RENEE MONTAGNE, HOST:
The arrival of ISIS in Afghanistan has ratcheted up the stakes there, and it's one more point of pressure on President Obama to maintain the current level of American troops, now about 10,000, until he leaves office. That is likely to be argued by the new commander taking over in Afghanistan soon, the 17th one. His name is Lt. Gen. John Mick Nicholson, and he has several years of Afghan experience. This is what Gen. Nicholson said about Afghanistan at his confirmation hearing last week in an exchange with Sen. John McCain.
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JOHN MCCAIN: The security situation in Afghanistan has been deteriorating rather than improving. What is your assessment?
JOHN MICK NICHOLSON: Sir, I agree with your assessment.
MONTAGNE: And joining us is NPR's Tom Bowman, who's made numerous trips of his own to that country. Good morning.
TOM BOWMAN, BYLINE: Good morning, Renee.
MONTAGNE: Now the current commander of Afghanistan - that's Gen. John Campbell - he appears before the House Armed Services Committee today for an update. Do you think he'll agree about this deteriorating situation?
BOWMAN: Well, Renee, I'm guessing he'll put a better face on things. Last fall, he told this committee it was a tough fighting season. He talked about a, quote, "a tenuous security situation in Afghanistan" and also what he called an uneven performance of the Afghan forces who are now leading the fight. Now, Gen. Campbell has been talking about options he provided to the president, and I'm told you could see among these options more U.S. airstrikes to push back the Taliban in key areas and also perhaps allowing U.S. Green Berets to work with Afghan forces on more occasions closer to the front lines.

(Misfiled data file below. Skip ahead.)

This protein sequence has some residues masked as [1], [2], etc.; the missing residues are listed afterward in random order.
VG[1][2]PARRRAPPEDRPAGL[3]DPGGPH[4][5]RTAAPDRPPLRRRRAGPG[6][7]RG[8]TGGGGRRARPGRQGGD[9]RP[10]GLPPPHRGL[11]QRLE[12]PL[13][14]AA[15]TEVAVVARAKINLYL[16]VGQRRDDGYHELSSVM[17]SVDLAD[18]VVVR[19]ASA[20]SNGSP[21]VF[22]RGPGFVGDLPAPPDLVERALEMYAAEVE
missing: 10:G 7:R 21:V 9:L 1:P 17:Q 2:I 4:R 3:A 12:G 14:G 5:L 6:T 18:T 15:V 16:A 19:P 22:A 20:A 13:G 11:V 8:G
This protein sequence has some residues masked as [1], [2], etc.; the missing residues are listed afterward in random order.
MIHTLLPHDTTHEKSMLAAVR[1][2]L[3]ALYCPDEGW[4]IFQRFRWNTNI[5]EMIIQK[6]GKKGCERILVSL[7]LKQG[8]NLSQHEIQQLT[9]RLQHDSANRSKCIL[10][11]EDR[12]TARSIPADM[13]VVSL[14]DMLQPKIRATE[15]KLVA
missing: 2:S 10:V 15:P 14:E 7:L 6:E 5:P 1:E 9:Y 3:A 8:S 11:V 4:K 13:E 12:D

MONTAGNE: OK, well, troops, also - U.S. troops were supposed to drop from the current 10,000, as I was saying, to roughly 5,000 by the end of this year. That is the end of President Obama's time in office. Do you think that'll happen?
BOWMAN: Well, you know, that seems less likely now with ISIS growing there and the Taliban, you know, surging forward. Gen. Nicholson, who will take over as the next commander, told senators that if U.S. troops dropped to 5,000, it'll be harder to help the Afghans fight the Taliban. Most of the American troops, of course, are working inside bases. So if you drop to 5,000 officials, say, you just won't have enough U.S. troops to get out in the field or provide the needed airstrikes, for example. But there's frustration on Capitol Hill and elsewhere, Renee. You know, when will this end? And military leaders say the Afghans still need help on things like logistics and supply, also building up an Air Force which could take, they say, five or six more years.
MONTAGNE: Well, just briefly, what does ISIS add to this mix?
BOWMAN: Well, ISIS adds, you know, another security problem. I'm told a lot of these Taliban fighters have switched jerseys, as they say, now fighting with ISIS. There are estimated one to 2,000 ISIS fighters in eastern Afghanistan, so it's adding to the problems. There's no question about it. The U.S. are using airstrikes to take out ISIS. But it's a growing problem, particularly in eastern Afghanistan, that they're going to have to deal with.
MONTAGNE: All right, well, Tom, thanks very much.
BOWMAN: You're welcome, Renee.
MONTAGNE: That's NPR's Pentagon correspondent Tom Bowman. Transcript provided by NPR, Copyright NPR.